WASHINGTON — Sen. Susan Collins (R-Maine) is pressing colleagues to pass legislation to protect special counsel Robert Mueller’s probe from Acting Attorney General Matthew Whitaker, who as a recent pundit discussed how to starve the investigation of resources.
Whitaker, U.S. Attorney for the Southern District of Iowa during the George W. Bush administration, vied for the GOP Senate nomination in Iowa in 2014 but lost to Sen. Joni Ernst (R-Iowa). In August 2017, he wrote a CNN op-ed arguing that “Mueller has come up to a red line in the Russia 2016 election-meddling investigation that he is dangerously close to crossing” by reportedly looking into Trump’s finances. In 2014, he led the unsuccessful campaign of Sam Clovis, Trump’s 2016 campaign co-chairman, for Iowa state treasurer; Clovis is now a grand jury witness in the Mueller probe.
In July 2017, Sen. Lindsey Graham (R-S.C.) said, “If Jeff Sessions is fired, there will be holy hell to pay. Any effort to go after Mueller could be the beginning of the end of the Trump presidency, unless Mueller did something wrong.”
Graham told Fox News on Thursday that he’s “not alarmed at all about Mueller being interfered with.”
“I think Mr. Whitaker was a good pick, I think he is going to be as fair as impartial as Eric Holder and Loretta Lynch were,” he said. “The bottom line is this is hysteria more than it is anything else. I am here to tell you and everybody else that Mr. Mueller will be allowed to do his job and hopefully that investigation will come to a conclusion here pretty soon.”
Senate Intelligence Committee Vice Chairman Mark Warner (D-Va.) told CNN that “our only recourse is to go forward with the bipartisan legislation that’s already out there, that’s been through the Judiciary Committee, that would at least protect the special prosecutor.”
“Every one of my Republican colleagues has said publicly and privately that they think firing Mueller would be a mistake,” he added. “I think Lindsey Graham said Trump would commit political suicide. I hope they stick to their guns.”
A bipartisan bill would require judicial review to determine that sufficient cause is present to fire a special counsel. Senate GOP leaders have said up to this point that such legislation isn’t necessary, thus haven’t brought it to the floor for a vote. Sen. Susan Collins (R-Maine) said in a statement today that the vote is now needed.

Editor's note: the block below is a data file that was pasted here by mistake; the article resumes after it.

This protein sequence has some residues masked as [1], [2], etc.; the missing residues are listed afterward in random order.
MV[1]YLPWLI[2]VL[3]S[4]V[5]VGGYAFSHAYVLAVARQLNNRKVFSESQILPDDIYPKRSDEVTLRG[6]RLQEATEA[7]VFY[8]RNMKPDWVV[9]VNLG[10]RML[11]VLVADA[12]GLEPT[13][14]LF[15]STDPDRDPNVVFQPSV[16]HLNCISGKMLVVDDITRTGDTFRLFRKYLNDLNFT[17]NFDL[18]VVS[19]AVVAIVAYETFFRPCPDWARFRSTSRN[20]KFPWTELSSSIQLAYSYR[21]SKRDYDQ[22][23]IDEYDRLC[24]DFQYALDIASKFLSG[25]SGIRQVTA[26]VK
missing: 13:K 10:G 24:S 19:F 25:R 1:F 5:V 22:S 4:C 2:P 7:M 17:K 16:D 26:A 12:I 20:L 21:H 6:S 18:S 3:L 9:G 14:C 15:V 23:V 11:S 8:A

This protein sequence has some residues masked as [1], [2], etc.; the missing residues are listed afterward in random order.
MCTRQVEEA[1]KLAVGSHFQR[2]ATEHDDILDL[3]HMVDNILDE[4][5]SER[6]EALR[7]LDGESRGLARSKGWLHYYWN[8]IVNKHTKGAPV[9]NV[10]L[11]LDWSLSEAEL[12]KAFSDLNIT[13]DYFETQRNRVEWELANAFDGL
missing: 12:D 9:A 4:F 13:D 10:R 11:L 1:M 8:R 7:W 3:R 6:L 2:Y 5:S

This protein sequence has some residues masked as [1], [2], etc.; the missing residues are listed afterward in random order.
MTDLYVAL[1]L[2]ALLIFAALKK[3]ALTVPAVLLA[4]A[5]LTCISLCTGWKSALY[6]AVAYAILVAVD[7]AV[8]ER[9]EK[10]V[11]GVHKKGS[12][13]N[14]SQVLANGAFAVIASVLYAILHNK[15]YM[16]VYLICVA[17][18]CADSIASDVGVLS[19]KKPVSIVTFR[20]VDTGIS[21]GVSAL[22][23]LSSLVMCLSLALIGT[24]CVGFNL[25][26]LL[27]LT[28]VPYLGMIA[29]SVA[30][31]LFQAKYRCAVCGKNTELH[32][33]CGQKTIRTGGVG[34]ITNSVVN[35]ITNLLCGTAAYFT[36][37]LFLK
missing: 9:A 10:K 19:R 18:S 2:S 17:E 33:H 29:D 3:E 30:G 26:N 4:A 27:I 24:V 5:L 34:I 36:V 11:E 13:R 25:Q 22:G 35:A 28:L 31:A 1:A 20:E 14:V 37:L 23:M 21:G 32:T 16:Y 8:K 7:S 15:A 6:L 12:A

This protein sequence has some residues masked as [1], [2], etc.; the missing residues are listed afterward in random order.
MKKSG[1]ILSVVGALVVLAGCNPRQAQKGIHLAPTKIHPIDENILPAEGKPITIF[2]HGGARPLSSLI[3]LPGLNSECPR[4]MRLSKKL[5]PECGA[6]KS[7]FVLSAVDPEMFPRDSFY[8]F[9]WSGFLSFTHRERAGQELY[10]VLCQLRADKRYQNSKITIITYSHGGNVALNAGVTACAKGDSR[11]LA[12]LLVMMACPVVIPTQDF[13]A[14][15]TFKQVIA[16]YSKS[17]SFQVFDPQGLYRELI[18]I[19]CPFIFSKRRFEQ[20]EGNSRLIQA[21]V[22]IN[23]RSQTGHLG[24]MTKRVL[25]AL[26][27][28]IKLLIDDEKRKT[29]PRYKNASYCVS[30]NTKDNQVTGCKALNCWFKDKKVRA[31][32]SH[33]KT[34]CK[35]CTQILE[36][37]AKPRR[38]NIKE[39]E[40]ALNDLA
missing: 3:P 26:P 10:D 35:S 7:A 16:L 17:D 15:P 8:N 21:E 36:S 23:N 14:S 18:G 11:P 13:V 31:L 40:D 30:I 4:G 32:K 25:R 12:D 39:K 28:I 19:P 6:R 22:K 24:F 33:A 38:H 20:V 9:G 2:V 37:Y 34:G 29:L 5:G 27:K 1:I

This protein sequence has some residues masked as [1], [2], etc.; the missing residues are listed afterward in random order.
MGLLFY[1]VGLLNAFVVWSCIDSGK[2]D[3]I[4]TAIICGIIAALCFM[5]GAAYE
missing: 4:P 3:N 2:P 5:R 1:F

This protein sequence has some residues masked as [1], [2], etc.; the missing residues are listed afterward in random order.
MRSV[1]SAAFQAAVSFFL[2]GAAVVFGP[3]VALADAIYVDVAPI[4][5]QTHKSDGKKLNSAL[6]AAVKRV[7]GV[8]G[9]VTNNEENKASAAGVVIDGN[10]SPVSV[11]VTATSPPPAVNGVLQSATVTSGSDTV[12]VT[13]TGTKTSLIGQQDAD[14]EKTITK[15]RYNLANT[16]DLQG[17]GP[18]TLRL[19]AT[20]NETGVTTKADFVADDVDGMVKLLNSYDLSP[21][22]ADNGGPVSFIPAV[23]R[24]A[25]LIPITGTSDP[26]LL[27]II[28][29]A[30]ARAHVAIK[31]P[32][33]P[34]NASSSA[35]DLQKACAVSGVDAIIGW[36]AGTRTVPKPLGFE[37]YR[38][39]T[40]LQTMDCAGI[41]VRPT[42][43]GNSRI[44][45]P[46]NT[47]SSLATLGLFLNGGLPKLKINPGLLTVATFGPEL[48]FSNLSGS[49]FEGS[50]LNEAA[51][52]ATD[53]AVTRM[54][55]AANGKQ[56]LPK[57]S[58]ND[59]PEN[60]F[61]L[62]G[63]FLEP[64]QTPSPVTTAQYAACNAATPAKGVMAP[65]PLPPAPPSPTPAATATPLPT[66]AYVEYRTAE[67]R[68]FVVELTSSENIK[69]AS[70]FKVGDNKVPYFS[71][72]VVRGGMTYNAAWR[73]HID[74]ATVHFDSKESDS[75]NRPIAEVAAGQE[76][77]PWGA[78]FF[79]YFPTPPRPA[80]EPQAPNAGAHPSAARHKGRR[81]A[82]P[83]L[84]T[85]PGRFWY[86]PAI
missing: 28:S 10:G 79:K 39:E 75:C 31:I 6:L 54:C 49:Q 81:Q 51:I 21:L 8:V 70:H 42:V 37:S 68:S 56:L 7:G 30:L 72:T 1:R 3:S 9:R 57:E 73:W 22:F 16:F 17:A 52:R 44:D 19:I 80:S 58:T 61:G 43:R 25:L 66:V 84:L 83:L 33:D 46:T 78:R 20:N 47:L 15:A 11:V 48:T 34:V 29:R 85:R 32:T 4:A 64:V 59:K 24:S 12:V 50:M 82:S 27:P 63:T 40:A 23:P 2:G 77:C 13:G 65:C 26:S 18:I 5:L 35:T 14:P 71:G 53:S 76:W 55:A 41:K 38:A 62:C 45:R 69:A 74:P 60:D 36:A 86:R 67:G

The senator called it “imperative” that Mueller “be allowed to complete his investigation into Russian influence efforts during the 2016 elections.”
“Under Deputy Attorney General Rod Rosenstein’s leadership, the special counsel has been given all of the resources that he has needed to follow the evidence wherever it may lead. I am concerned about comments that Acting Attorney General Matthew Whitaker has made regarding the Special Counsel and the parameters of his investigation. Although Mr. Rosenstein remains in charge of day-to-day oversight, Mr. Whitaker has the authority to intervene at any time in contrast to the recusal of former Attorney General Jeff Sessions,” Collins said.
“For these reasons, I believe that we should bring to the Senate floor legislation that would put restrictions on the ability of President Donald Trump to fire the special counsel,” she continued. “This bill would codify the restriction that the Special Counsel can only be fired for good cause and in writing. The bill further specifies that only a Senate-confirmed Justice Department official could remove the Special Counsel. Acting Attorney General Whitaker is not a Senate-confirmed official. Senate debate and passage of this bill would send a powerful message that Mr. Mueller must be able to complete his work unimpeded.”